Having arrived in the UK in late 1995 in search of fame and fortune Chris is still here and his search continues. Born in Melbourne many decades ago Chris spent most of his childhood playing sport and enjoying the sunshine in various seaside locations. It wasn’t until university that he became interested in the History of Art and realised that a strong visual memory could actually be put to use. It was at La Trobe University and the University of Melbourne he was introduced to the areas he specialised in: Early Twentieth Century Australian painting, 13th to 15th century art, French Symbolist painting and the early work of the Australian painter Clifton Pugh.
Having worked at various jobs (including IKEA and the London Eye) Chris worked at The National Gallery, London for 14 years enjoying the opportunity to share his passion for art with visitors and spend time with the collection. In 2002 Chris completed an MA in Early Netherlandish Painting at the Courtauld Institute of Art focusing his research on 15th century copies after the ‘miraculous’ image of the Notre Dame de Grâce in Cambrai Cathedral. Some of this research was published in the catalogue of the Nelson Atkins Museum, Kansas City. Following an unsuccessful attempt to complete a PhD on the stained glass panels of the Leuven Charterhouse, Chris concentrated on a full time role at The National Gallery.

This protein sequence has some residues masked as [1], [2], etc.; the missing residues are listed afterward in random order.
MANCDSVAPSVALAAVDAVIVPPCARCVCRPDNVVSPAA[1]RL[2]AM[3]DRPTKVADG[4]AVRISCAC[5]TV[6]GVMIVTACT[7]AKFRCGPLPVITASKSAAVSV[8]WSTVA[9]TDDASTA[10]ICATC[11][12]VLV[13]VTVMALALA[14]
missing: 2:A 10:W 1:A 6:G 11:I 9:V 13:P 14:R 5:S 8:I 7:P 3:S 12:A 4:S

In the summer of 2014 Chris took the opportunity to spend a few months with his young son and enjoy life along The Thames in Deptford and Greenwich. In January 2015 he was offered the opportunity to work at the Conservatoire which he leapt at. Chris appreciates being a part of a small, friendly team and thrives on advising people choose which courses they would enjoy and, in his spare time, researching the archives of the music school and attempting to find out more about the art school pre-1942 (when it closed for more than 40 years). He loves nothing more than sharing this new found passion for British art from 1896 to 1942, over 400 years too modern than his previous specialist period, as can be evidenced in the current display in the Waiting Room.
Chris also enjoys music despite having found piano lessons, with a strict teacher, as a child not to his liking. Attending gigs is something Chris very much enjoys and he has been privileged enough to see such fantastic performers REM perform at the Staats Oper Vienna and St James’ Church Piccadilly, Eels at St James’s Church Piccadilly, Patti Smith at the Union Chapel, and many other fantastic performers.
The three items Chris would take to a desert island would be Max Friedlander’s Early Netherlandish Painting tomes, some type of MP3 player featuring his music collection and a sunhat.